Monday, 9 February 2009

Headland - Sculpture on the Gulf

The bi-annual Sculpture in the Gulf Exhibition, on Waiheke Island now renamed, Headland, is running from the 23rd January to the 15th February. So there is time to catch the ferry from downtown Auckland.

I did it on Saturday just gone. It being a beautiful sunny day, I/we had to code share the ferry with half of Auckland heading out to the Waiheke wine festival. On the way there and back the Waitemata was choka with all manner of boats, some of which were trying to keep up with the Loise Vuitton Pacific Series races.

Elsewhere, nearer the Tamaki estuary, a whole flock of even smaller boat were clustered up in a stationary huddle fishing for snapper. And just for laughs, on the way back they were joined by a flurry of kids out on their P Class wee yachts, who in turn had some competition with a windsurfer competition out of, I think , Mission Bay.

Headland
The Headland, Sculpture on the Gulf, exhibition is now in its fourth iteration. I went to the one two years ago. The one before that, 2005 got people talking, while the one before that was, I suspect, a bit of a secret.

2009/ 110 proposal - 26 artists
Those days are gone. Now it is a total class act the planning for which officially kicked off in mid 2008 when the selectors, Jenny Harper, Christchurch Art Gallery, Helen Kedgley, Pataka Museum of Arts and Culture, Poriruia, and Justin Paton, Christchurch Art Gallery, met on the island to choose 26 artists from 110 proposals.

The artisis were then given 6 months to create their work, with the help of the ASB Trust and Creative New Zealand. The 26 works where then shipped to the island and installed on the headland by the arts and the project team.

Location - location - location
The installation process must have been fun, as must the selection of the sites by the artists. To get this you need to imagine the location, a wonderful coastal walkway that sneaks around 2 k of some of the most spectacular coastal scenery you will see in New Zealand. And believe me, there is a lot of competition.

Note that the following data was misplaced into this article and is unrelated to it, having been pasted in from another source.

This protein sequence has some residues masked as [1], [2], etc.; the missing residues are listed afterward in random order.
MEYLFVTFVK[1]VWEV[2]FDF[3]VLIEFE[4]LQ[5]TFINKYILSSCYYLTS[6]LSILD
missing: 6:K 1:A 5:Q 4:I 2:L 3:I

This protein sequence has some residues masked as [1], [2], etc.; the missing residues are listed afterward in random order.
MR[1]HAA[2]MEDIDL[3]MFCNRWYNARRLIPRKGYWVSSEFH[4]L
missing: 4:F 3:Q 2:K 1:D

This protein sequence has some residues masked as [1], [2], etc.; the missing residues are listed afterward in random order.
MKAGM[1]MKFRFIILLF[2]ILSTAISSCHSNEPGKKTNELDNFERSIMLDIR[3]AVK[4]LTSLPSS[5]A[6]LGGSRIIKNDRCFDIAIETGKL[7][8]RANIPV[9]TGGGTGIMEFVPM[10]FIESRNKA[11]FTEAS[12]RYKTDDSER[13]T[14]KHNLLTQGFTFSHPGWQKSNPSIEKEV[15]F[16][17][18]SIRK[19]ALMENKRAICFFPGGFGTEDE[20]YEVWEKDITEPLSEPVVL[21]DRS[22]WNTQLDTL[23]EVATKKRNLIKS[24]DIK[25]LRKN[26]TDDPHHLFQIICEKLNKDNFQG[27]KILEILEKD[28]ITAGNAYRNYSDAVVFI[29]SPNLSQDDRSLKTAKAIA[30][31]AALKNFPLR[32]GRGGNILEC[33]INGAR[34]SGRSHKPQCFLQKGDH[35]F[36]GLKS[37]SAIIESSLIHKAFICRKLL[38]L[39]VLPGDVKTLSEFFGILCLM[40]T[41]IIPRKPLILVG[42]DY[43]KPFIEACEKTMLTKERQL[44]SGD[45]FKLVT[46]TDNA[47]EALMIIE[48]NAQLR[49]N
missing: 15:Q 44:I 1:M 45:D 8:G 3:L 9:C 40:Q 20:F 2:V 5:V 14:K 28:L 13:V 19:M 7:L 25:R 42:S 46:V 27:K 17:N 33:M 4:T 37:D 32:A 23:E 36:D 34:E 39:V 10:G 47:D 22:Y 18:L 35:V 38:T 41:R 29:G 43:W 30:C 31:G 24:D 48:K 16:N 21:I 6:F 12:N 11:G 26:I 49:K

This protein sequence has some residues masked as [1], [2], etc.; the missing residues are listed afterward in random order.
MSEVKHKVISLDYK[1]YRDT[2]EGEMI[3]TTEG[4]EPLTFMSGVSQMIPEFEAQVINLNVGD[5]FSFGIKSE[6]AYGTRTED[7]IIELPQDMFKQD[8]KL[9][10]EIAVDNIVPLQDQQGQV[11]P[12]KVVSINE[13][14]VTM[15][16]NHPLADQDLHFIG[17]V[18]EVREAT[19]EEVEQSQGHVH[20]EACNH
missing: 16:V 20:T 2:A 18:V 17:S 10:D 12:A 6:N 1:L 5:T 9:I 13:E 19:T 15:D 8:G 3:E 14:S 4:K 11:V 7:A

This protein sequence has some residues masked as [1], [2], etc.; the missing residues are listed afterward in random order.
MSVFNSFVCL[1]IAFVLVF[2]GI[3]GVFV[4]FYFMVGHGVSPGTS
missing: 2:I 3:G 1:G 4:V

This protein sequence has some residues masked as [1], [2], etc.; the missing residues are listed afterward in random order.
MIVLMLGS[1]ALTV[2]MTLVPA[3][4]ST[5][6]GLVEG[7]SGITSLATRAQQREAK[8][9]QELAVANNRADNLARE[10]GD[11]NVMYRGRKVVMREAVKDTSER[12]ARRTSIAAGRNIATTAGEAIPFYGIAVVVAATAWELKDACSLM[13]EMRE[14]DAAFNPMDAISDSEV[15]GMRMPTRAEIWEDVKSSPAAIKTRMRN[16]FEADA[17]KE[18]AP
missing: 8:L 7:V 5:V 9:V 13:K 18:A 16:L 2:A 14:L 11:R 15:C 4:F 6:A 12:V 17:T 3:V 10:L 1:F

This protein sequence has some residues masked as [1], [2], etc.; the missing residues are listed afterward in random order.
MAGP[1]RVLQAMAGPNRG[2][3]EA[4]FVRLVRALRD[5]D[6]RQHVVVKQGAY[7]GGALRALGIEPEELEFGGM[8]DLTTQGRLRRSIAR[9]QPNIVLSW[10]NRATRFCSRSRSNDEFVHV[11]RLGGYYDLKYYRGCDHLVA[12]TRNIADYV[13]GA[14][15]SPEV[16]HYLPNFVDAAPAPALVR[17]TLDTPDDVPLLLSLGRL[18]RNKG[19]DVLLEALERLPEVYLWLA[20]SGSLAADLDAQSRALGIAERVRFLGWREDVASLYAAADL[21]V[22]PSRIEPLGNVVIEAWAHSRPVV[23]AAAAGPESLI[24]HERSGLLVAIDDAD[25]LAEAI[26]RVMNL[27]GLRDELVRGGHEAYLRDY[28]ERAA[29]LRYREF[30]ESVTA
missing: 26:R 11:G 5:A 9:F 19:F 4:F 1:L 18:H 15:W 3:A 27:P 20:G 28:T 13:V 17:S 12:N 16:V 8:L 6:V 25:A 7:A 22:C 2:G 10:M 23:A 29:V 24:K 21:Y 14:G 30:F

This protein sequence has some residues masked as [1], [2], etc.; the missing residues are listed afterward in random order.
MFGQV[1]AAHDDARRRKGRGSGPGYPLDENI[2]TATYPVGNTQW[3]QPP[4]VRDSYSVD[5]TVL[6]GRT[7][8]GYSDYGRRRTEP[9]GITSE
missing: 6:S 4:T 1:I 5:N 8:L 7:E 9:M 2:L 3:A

Waiheke Island is a half hour ferry ride from down town Auckland. It was originally populated in the 1950's and 60's by a whole alternative sub-culture who typically lived in small beach houses called baches.

These days a classic kiwi bach on Waiheke, if you can still find one, will set you back $NZ400/500,000 . More likely it will have been replaced by a modern house which is occupied by a family who commute to Auckland. Or else, they have changed the site to a rather splendid holiday house. If you want to check out some of these, try here, or here.

However, most of the houses and the newer developments are on the south or north of the island. The Sculpture park/walkway for Headland snakes around the south west and is , for now, mostly still empty, or for sale.

Headland the exhibition
Headland, the exhibition, starts on the beach at the Matiatai Ferry. You then walk up through the bush up on the edge of the sculpture walkway and then skirt your way around the headland looking out for the installations.

They are not hard to see - either standing proud on a headland, or tucked into the fold of the hill, looking out onto the water and inviting any amount of introspection from the line of visitors who snake around the path looking at and for the art.

I loved it. Every one of them was worth the effort of the climb. If asked, however, then I would offer the following three co-favorites.

Special Forces on Patrol, Lucy Bucknall

First up, for me, has to be the totally brilliant, Special Forces on Patrol, by Lucy Bucknall.
These are eight phosphor bronze meerkat soldiers, peaking out of the grass in various poses of military alertness, with the weaponry and bush equipment to match. They are just brilliant.

On the one hand, each figures uniqueness has a playful watchfulness as if trying to stand up straight and make a big statement. On the other , despite the sun, and the surroundings, there is real menace peaking out of the grass. And you can't help it - thoughts on the arrogance of recent military/political mindsets, come flooding to mind. These wee guys are scary. See here.

The Eternal , Graham Fletcher
In complete contrast, comes my second choice, the beautiful life size figure, The Eternal, by Graham Fletcher. New Zealand born Samonan, Fletcher already has a big reputation for works which explore the cultural serrations of New Zealand. The piece is a black standing figure - it has a wonderful silent intensity which stares out onto Waitemata seascape and then beyond out onto the Pacific. Eternal indeed! See here

Learning to Breath Under Water
I also loved the three figures from Richard Wedkind who represented his theme learning to breathe underwater. They sat on the ground with a diver's intensity, with the top most visible one almost puffed up in a lovely arrogant breath of control, which then diminished as the two other figures take over your eye. Brilliant against the blue of the sky. See here

The rest?
All of the works moved me. As for the next step - the rest is up to you - either have a look through some of the entries, here, or better still, if you can, get yourself over the island this coming weekend!

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